The threat and rhetoric hit late this morning: the federal government had misunderstood the “dynamic of the internet”; Facebook would “reluctantly stop allowing publishers and people in Australia from sharing local and international news on Facebook and Instagram”.
There was an if. Facebook wouldn’t leave the news space if the government backed off plans to make it and Google pay news media publishers for journalism.
The company’s move had the desired impact: it set the news alight.
By midday, the statement, a blog post by Facebook’s local director Will Easton, had been picked up by most major news organisations in the country and by many others around the world. Notably, Facebook declined interviews with any Australian media organisations.
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The announcement also trended highly on social media, jumping up the trending topics on Twitter and garnering thousands of Facebook comments on posts about the announcement.
Overnight, the news was also picked up widely by news organisations around the world, with some suggesting the social media giant was sending a warning to any international regulators thinking of introducing similar codes.
Of course, it’s not the first time big tech has hit back at regulations costing it money. In 2014, Google announced it would close its news-linking service in Spain in retaliation over a law which gave publishers power to charge Google for re-publishing headlines or news snippets. And in 2019 it said it would stop showing news snippets from European publishers in France, to comply with a new European copyright law.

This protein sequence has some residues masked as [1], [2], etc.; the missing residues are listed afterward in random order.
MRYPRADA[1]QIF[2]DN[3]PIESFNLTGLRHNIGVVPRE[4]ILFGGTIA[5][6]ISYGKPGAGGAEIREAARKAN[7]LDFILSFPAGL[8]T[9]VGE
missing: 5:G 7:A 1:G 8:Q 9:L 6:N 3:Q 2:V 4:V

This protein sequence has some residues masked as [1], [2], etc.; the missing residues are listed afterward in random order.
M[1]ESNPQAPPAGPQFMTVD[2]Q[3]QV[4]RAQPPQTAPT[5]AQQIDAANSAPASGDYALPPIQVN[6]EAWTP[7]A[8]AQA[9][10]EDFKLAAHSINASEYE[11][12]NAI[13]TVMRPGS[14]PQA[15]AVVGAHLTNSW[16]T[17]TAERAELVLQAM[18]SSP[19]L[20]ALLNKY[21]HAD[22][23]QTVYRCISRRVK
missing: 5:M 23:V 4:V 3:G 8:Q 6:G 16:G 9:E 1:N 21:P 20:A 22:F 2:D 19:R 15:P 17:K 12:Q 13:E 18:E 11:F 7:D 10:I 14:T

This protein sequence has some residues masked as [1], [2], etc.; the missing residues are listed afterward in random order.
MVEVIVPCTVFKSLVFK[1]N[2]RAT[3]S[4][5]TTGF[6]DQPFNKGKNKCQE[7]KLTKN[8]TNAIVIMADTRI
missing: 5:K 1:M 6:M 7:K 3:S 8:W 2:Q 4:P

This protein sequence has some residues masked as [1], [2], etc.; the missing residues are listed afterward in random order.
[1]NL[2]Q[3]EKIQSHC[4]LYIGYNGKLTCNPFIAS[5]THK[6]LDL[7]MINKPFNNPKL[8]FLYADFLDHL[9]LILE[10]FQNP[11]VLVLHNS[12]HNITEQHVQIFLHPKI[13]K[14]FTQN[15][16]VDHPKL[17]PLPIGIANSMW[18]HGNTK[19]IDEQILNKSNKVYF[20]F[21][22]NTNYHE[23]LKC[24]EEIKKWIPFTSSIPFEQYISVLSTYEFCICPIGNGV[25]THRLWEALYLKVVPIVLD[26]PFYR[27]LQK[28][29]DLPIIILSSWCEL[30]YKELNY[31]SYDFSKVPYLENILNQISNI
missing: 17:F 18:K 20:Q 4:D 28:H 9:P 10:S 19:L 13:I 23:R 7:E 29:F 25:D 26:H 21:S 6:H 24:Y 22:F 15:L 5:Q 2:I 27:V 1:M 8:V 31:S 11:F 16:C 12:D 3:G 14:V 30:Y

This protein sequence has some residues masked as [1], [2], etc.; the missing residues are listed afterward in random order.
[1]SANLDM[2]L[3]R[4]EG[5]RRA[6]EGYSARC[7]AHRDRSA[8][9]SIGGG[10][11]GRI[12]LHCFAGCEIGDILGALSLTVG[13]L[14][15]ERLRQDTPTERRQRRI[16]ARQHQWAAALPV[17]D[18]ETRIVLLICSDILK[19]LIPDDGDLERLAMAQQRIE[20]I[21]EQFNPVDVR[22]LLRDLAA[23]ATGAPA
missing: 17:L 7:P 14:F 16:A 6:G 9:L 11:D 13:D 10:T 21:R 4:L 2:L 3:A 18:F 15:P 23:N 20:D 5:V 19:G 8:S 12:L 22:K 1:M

But there were mixed reactions online as to what exactly Tuesday’s announcement from Facebook would mean for Australian users and media companies, with many questioning who the proposed regulation and Facebook’s retaliation was protecting.
In his statement Easton claimed:
The ACCC presumes that Facebook benefits most in its relationship with publishers, when in fact the reverse is true. News represents a fraction of what people see in their News Feed and is not a significant source of revenue for us.
As Crikey also reported last week, the proposed regulation to force Facebook and Google to hand an unlimited amount of revenue over to Australian media companies is justified by a fiction that those companies steal news content.
Another dominant question on social media was what impact this ban would have on the spread of misinformation online.
With the threat to remove sharing of both Australian and international news content from the platform, some questioned how this would impact fact checking and the countering of potentially harmful misinformation, including those of conspiracy theorists ranging from sovereign citizens to anti-vaxxers and Qanon followers — groups which have gained even more attention due to COVID-19.
Social media companies including Facebook have long been subject to scrutiny over how they crack down on conspiracy and hate groups using their platform to spread misinformation. And, as some experts told Crikey on Wednesday, there is genuine concern that if well-reported news is removed from the platform, the balance will tip towards disinformation and junk.
This is particularly relevant in the current global pandemic, after a recent report by the University of Canberra on digital news trends in Australia found that during the COVID-19 outbreak 49% of respondents used Facebook as a source of news about the coronavirus.
The same study also found that more than half of Australians get their news from social media, making it clear that Tuesday’s announcement from Facebook will have an impact not only on Australian media companies who will no longer be able to rely on its service to attract audience and readers, but on everyday Australians who rely on the platform for information.